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Study Abroad: Gijs van der Veen

 

Find out what Gijs van der Veen did during his summer holiday in Glasgow!

While you were chilling at ‘Het Stadstrand’ during the heatwave and thermometers in The Netherlands broke temperature record after record, I was putting in work for my project in Glasgow. It was an exceptionally warm summer in the north of Scotland: cloudy weather and occasional rain showers along with temperatures averaging around 20 degrees Celsius. You don’t hear me complaining though, I enjoyed every bit of my summer in the UK. Let me tell you why.

 My girlfriend, for the sake of anonymity we will call her Cersei, is doing a MSc in Cancer Sciences in Glasgow. Their university system is quite different as the academic year spans 3 semesters which start in September and ends in August. So when she got accepted for her Master programme, I knew that I would like to join her in the summer for a longer period of time. And instead of picking my nose everyday – for 7 weeks – while I wait for her to get back from the laboratory, I wanted to engage in an interesting job/project for myself. So where do you start, when you are looking for something to do in a random city in Europe?

Yes! You go to Prof. Francesco Picchioni, he has a best friend in every city of the world. To my surprise, Glasgow was an exception to this rule. Nevertheless, Francesco pointed me to Ernst Wit, professor in Statistics & Probability, who had worked in Glasgow from 2000 to 2005 and who now works from an office on the 5th floor of the Bernoulliborg. Ernst directed me to Benn MacDonald, an old colleague of him in Glasgow. Before I knew it, I engaged in an e-mail conversation that almost got me a project in statistics. This stopped abruptly when Benn asked me about my experience with statistics. Logically, 1 first-year, open-book course of Statistics for IEM would not suffice for me to be of any use to his research group in Glasgow.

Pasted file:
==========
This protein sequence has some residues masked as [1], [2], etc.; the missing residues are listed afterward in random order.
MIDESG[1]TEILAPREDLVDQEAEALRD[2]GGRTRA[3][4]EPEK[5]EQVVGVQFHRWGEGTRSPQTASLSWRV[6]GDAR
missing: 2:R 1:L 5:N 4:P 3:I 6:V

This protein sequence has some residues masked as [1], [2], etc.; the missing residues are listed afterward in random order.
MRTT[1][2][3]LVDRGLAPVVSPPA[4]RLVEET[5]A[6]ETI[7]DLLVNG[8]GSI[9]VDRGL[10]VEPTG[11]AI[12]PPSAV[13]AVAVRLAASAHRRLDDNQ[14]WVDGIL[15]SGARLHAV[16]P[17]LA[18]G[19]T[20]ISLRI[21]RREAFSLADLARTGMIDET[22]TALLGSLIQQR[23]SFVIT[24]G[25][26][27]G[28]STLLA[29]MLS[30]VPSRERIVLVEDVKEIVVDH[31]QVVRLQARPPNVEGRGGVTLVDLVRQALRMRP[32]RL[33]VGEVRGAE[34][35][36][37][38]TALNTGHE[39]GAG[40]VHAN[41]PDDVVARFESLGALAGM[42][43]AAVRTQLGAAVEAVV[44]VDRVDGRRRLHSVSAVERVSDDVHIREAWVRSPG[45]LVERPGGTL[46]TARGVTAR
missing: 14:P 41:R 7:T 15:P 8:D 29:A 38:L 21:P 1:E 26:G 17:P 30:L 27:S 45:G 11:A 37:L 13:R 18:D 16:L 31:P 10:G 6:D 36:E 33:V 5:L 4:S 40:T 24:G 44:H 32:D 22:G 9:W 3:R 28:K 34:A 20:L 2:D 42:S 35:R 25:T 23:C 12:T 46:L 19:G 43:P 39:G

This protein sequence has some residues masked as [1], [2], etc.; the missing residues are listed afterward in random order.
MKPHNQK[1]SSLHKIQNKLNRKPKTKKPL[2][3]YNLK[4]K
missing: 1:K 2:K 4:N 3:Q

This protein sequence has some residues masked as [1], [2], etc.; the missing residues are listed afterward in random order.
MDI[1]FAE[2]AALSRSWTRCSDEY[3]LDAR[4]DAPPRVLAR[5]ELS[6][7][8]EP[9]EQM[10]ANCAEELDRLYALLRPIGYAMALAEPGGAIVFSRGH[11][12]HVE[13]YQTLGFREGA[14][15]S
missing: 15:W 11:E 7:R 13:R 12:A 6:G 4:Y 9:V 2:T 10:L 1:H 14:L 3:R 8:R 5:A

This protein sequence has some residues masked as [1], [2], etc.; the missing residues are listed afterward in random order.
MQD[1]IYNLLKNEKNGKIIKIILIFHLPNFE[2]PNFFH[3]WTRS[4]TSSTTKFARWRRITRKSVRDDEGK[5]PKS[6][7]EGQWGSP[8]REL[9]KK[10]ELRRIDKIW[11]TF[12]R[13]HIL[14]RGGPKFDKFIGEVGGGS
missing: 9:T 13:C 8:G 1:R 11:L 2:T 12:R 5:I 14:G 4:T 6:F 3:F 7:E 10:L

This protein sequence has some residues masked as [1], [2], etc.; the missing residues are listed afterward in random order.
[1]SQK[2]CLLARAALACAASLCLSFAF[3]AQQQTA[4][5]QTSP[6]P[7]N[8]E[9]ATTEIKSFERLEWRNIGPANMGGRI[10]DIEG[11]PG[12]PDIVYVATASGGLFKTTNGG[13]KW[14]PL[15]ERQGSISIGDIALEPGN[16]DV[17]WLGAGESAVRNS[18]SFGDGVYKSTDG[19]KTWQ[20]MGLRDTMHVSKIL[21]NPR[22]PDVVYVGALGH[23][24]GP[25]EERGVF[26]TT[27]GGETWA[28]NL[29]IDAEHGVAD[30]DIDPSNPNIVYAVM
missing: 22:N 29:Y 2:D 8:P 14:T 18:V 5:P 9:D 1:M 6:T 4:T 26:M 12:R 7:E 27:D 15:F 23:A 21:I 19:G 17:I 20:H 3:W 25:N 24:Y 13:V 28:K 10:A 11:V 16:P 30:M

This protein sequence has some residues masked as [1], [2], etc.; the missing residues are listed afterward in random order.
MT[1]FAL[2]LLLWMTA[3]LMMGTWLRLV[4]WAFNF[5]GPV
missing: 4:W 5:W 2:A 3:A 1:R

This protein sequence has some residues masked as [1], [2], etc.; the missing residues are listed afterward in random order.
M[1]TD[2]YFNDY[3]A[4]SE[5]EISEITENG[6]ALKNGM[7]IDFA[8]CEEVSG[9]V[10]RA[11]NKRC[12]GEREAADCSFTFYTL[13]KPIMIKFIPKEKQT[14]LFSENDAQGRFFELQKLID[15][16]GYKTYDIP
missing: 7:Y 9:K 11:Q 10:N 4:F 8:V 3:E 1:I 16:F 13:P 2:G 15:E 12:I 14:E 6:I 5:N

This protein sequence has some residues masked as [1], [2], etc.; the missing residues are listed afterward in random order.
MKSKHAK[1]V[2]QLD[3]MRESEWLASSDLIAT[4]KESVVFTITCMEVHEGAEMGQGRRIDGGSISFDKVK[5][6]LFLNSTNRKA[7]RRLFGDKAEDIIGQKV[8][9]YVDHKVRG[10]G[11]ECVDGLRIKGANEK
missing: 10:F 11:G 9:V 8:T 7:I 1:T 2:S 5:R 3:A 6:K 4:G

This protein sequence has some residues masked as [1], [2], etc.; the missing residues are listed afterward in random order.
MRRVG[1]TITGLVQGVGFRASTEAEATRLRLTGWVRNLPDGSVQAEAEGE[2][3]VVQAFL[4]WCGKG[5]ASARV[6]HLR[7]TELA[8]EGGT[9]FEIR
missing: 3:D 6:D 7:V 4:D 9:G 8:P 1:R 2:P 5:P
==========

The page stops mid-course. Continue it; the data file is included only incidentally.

Benn then connected me to Stephan von Delft, a German professor in Strategy and Innovation, who would ultimately become my personal supervisor. This did not happen before a 54-messages long e-mail conversation and a meeting in person in his office in the main building of the university, equivalent to our Academiegebouw. After the long process of getting the position, we had to solve a problem that we identified with the very first e-mail: the university did not want to pay me for this project and I did not want to pay for doing it. After a bureaucratic process that took 4 months, I got a (free) Affiliate Researcher position and I was entitled to get my own desk in the main building! Winning!